“Oh yes! Did I tell you about my dragon lamp? I have a lamp that a candle fits inside. When you burn the candle, it casts dragon shadows on the walls. I love it! I use it as a night light.”
It all came together for me one evening a few months after that. Sarah and I were once again at the coffee shop, but this time it was towards dusk. Another man had joined us — a guy about my age, which was twenty-five or so years older than Sarah. He and Sarah were flirting with each other, which rather more bored me than anything else. I became absorbed in watching the sunset.
Presently, the man left to go home, or go to his job, I don’t quite recall which now. Sarah soon turned to me, “I love flirting with older men”, she said. “I know I won’t let it go anywhere. The age difference makes that impossible. But you can learn so much! Should I be ashamed of myself, Paul?”
I don’t remember now exactly what I said to her, but she responded by almost pouting — a very unusual expression for her — and then playfully suggesting that I was a public killjoy for refusing to flirt with people, especially with her. That so surprised me that I felt I needed to make amends! Hence, within a few days, I composed a simple poem just for Sarah.
She’s a woman in the grace of sixteen summers
With skirts flowing in the morning sun
And she speaks of the silver man ringed naked
A dancer who dances alone
For her jewels have all lost their partners
But the moon still laughs in one ear
And she sleeps in the shadow of dragons
With a heart uncorrupted by fear
Physics isn’t the most important thing. Love is. ― Richard Feynman
Some “religious” people are just contrary. They profess to be Hindus or Christians, Muslims or Jews, Buddhists or Taoists, but their real religion is simply to find fault with other people.
God, enlightenment, the Tao are to them little more than concepts that they imagine give them ultimate permission to condemn folks, to dehumanize them. “I speak for God”, they imply. “I speak for the Tao.” Such strange people: Always hiding behind some pillar like “God”, peeking out only to snarl!
But such people are not confined to religions.
No, you find them in the lunatic fringes of every political and social movement, every ideology — including the better ones. What sort of person makes it their life to condemn others? What sort of person lives for it?
It is part of the comedy of our species that we often give them the time of day.
The first principle is that you must not fool yourself and you are the easiest person to fool. ― Richard Feynman
To me, the ultimate goal in life is neither meaning nor happiness, but to be as true to yourself as you can be in a socially and environmentally responsible way. The way I see it, if you shoot for that, then you’ll find what meaning and happiness there is for you in life, like icing on the cake. But I don’t see how living falsely can bring about either meaning or happiness. Of course, all I really know is that it works for me.
I think it’s much more interesting to live not knowing than to have answers which might be wrong. I have approximate answers and possible beliefs and different degrees of uncertainty about different things, but I am not absolutely sure of anything and there are many things I don’t know anything about, such as whether it means anything to ask why we’re here. I don’t have to know an answer. I don’t feel frightened not knowing things, by being lost in a mysterious universe without any purpose, which is the way it really is as far as I can tell. ― Richard Feynman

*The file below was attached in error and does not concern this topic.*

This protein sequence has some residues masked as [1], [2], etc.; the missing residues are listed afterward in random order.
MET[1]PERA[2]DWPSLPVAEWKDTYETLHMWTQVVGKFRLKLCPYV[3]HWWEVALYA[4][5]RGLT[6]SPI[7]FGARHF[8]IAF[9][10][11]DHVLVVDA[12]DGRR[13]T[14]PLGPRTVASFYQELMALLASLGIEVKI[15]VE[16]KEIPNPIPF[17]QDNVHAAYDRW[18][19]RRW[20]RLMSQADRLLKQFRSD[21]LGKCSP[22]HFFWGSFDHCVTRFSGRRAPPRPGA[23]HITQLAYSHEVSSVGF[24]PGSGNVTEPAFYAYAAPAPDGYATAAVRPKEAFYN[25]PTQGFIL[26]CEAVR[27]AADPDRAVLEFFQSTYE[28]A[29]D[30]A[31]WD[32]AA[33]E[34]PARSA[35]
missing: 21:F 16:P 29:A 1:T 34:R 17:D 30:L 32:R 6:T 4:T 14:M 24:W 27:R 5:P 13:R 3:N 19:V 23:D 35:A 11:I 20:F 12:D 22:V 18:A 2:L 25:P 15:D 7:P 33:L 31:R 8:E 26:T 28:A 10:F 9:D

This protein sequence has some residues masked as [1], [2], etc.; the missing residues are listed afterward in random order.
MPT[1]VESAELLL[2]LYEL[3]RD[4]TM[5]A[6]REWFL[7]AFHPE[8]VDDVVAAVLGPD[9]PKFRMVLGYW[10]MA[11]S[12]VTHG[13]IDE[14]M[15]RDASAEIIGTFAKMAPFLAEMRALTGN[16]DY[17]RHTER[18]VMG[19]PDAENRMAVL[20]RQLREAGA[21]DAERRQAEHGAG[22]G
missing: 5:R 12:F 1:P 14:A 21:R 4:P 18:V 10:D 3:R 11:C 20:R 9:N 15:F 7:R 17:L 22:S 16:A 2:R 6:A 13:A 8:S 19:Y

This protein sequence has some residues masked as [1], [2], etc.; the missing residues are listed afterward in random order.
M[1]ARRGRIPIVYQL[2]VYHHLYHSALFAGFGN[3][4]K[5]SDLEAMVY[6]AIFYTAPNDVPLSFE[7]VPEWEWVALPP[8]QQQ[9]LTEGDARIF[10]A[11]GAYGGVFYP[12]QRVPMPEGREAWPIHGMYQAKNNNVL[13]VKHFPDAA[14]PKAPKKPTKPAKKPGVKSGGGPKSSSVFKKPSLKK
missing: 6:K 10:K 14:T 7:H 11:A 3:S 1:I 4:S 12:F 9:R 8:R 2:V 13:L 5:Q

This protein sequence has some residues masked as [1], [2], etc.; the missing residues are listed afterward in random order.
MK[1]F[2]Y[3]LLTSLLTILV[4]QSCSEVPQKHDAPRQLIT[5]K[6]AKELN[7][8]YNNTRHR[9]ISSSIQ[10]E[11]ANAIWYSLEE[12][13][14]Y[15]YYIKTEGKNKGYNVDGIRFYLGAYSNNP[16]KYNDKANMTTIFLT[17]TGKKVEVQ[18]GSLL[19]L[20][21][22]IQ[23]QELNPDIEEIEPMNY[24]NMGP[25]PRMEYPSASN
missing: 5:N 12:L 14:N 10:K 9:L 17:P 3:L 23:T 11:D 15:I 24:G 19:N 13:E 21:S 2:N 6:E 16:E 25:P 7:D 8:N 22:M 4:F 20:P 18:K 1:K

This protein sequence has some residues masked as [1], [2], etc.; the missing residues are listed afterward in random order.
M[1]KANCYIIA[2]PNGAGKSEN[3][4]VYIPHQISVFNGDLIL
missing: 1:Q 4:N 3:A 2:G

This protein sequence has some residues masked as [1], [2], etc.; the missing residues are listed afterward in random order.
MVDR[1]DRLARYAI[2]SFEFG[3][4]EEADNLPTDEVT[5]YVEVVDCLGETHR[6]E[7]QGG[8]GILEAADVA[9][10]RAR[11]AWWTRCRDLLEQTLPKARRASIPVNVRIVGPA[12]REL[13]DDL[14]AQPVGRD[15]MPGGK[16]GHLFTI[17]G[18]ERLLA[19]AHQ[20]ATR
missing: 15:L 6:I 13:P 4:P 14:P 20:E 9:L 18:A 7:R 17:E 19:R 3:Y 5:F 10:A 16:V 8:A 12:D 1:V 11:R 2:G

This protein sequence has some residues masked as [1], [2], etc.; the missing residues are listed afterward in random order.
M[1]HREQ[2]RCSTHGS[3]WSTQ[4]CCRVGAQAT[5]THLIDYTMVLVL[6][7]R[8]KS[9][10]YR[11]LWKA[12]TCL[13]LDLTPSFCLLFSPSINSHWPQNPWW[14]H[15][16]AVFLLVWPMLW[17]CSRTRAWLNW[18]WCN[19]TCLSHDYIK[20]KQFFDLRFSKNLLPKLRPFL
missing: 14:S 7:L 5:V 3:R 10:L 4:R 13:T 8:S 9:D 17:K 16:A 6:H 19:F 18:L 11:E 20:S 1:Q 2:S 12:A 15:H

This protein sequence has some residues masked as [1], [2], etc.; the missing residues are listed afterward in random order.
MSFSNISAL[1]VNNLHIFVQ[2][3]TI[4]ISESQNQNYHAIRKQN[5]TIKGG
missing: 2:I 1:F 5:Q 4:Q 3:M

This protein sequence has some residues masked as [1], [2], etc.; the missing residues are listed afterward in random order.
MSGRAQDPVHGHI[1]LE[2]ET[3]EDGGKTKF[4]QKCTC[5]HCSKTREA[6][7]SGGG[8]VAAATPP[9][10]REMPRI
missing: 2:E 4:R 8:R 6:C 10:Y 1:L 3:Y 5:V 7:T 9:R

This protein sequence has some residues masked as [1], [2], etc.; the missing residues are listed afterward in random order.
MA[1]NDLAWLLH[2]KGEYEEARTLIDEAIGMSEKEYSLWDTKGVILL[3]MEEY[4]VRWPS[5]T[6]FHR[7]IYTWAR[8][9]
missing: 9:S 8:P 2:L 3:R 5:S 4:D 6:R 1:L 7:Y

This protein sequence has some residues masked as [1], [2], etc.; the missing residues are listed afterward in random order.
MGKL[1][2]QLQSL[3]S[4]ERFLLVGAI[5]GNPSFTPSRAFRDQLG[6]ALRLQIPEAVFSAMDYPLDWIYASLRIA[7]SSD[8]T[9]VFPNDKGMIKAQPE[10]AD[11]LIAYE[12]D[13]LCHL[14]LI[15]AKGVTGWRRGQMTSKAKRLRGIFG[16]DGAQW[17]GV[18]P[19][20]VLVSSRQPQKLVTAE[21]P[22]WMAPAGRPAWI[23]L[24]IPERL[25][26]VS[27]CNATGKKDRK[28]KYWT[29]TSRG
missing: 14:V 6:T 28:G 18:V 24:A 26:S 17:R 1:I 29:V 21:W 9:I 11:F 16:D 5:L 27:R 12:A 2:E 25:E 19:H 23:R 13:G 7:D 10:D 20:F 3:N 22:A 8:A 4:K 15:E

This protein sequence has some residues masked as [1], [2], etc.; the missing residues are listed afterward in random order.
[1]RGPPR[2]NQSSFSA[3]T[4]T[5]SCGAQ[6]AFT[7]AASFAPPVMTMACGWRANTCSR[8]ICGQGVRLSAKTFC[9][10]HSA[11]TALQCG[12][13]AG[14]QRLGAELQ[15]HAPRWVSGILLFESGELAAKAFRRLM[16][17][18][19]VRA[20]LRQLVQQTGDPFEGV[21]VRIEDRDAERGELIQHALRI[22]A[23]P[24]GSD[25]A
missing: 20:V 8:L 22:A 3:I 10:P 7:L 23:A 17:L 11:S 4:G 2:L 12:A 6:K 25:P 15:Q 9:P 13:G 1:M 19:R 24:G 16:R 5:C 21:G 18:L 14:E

Top 40 Lovers
I listen to the radio play those old two songs:
“How I love him more than life itself” and “How she did me wrong”.
And I think it’s hard to be a simple lover
If the goal’s a cosmic truth.
And I think it’s hard to be a simple friend
If we’re lawyers in the end.
Humans are natural born cartographers. We make maps of the world, which we call “beliefs”. It’s what our species does.
Sometimes, our maps are more or less accurate. And sometimes, they are fantasy maps, like the ones we made as children to show where a pirate’s treasure lay buried in our backyard.
The accuracy of our maps often matters less to us than the fact they are ours. Because, for most of us, our maps are something we think of as us.
I’m smart enough to know that I’m dumb. ― Richard Feynman
“Don, this is Paul. We’re rich!”
“Rich, Don, we’re richer than our wildest dreams!”
“Are you kidding me? What happened? Did you win the lottery?”
“Lottery? You can’t depend on lotteries, Don. This is so much better than a lottery. This is Big! Huge! I’ve had an idea, Don. An idea!”
“Paul, I have always believed you are capable of having good ideas. Which is why I am still patiently waiting after all these years for you to actually have one. But if this is like that last ‘good idea’…”.
“Don’t worry, Don, this one can’t miss. It’s huge! What is the number one complaint people have about foods, Don? The number one complaint?”
“Paul, where is this leading?”
“Don, I’ve been researching this, and nine times out of ten, when people complain about food, it’s because they don’t like the taste. It’s a scientific fact, Don. Nine times out of ten!”
“Six words, Don, six words: Spray-cans filled with liquid nitrogen! Zap that awful taste right out of your mouth! Instantly! Never worry about a bad tasting meal again!
“Don we are going to get rich here! We are going to get so rich! I’ve already called some architects, asked for designs on our office building. Are you excited, Don?
“Don? Damnit, Don! You’re a going to have to get a new phone. Yours keeps dying on me!”